A better approach to developing curriculum (as with the other concerns above) would involve a shift away from centralised attempts to make ‘decisions’ towards centralised efforts to identify the issues requiring change while encouraging proposed responses to emerge from existing practitioners. This would ensure that new curriculum would build on existing strengths while taking into account new requirements, rather than being biased towards the central decision maker’s perception of the new requirements while potentially eliminating existing strengths that are not centrally understood.

I would be interested in your response to my speculations.

John Craig

Attachment E: Big History

Big History - email sent 7/11/12

Professor David Christian
Macquarie University

RE: Big History: why we need to teach the modern origin story, The Conversation, 7/11/12

I noted with interest your outline of the moves towards teaching Big History. However I suggest caution because of

  • the risk noted in the first paragraph of your article that: “All human societies construct and teach creation myths or origin stories. These are large, extraordinarily powerful, but often ramshackle narratives that try and tell the story of how everything came to be”; and
  • your later suggestion that: “The failure to teach a modern origin story is curious because such a story lurks at the heart of modern science, waiting to be teased out”.

I should like to submit for your consideration that (if authority in relation to explaining how ‘everything came to be’ is expected to emerge from modern science) there is a very real risk of teaching an inadequate ‘creation myth and origin story’. There are problems at the heart of modern science which limit its ability to provide useful information about how things came to be, even though it is very useful in discovering how things are (see How solid are 'science, reason and critical thinking'?).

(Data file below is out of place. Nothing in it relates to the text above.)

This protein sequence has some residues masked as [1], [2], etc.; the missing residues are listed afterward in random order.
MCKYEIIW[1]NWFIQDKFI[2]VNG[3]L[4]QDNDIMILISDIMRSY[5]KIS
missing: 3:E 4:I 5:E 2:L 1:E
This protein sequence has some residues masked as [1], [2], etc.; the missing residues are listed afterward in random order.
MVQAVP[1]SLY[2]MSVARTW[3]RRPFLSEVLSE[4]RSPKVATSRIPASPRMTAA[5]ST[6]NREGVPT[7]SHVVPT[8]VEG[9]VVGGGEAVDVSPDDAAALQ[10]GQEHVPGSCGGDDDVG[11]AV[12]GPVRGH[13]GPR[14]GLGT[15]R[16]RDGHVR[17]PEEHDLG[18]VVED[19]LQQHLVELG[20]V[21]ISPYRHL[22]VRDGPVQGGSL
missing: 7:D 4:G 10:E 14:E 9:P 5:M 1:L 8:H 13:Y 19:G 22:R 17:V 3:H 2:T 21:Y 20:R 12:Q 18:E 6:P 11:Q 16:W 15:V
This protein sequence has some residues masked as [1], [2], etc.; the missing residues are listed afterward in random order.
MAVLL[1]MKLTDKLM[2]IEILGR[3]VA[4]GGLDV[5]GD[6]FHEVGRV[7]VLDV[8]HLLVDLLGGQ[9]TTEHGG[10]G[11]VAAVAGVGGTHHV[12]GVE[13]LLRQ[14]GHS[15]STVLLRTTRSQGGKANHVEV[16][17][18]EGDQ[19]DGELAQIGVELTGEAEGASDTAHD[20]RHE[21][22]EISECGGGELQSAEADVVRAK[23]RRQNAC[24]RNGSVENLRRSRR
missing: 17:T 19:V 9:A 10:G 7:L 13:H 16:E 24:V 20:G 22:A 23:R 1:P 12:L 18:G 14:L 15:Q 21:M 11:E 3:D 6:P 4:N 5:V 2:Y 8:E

In brief there seems to be a need to give serious attention to assumptions about science, because science assumes that the future state of a system can be predicted from knowledge of is initial state and fixed deterministic laws / causal relationships. This has limitations that are most obvious in relation to the way in which it is possible to ‘create’ new causal relationships in social systems. For example, economics tries to be a ‘real science’ like physics and to find models of economic systems that can be used for predicting outcomes – but fails because (in trying to be a ‘real science’) it does not get to grips with information-driven changes in causal relationships – see Probable Breakthrough in Understanding Economic Development. The same seems certain to apply to biological and ecological systems. Science’s fixed time-reversible causal relationships are incompatible with changes in the information state of living systems and thus inadequate on their own in explaining change / development / evolution in such systems (see Problems in an Internally Deterministic Scientific Worldview). The latter suggests that for any system (including presumably the universe as a whole) the environment is always involved in internal change / development / evolution – and that while science’s laws can explain part of this, they are not sufficient in themselves.

Another point that is worth considering is the incompatibility between the notion of a ‘universal origin story’ through Big History and the intellectual traditions that underpin the East Asian societies that are presumed to be the core of the so-called Asian Century – as the latter are based on rejection of the abstract concepts and ‘universals’ that have been the foundation of Western societies (eg see Epistemology: The Core Issue abd Competing Thought Cultures).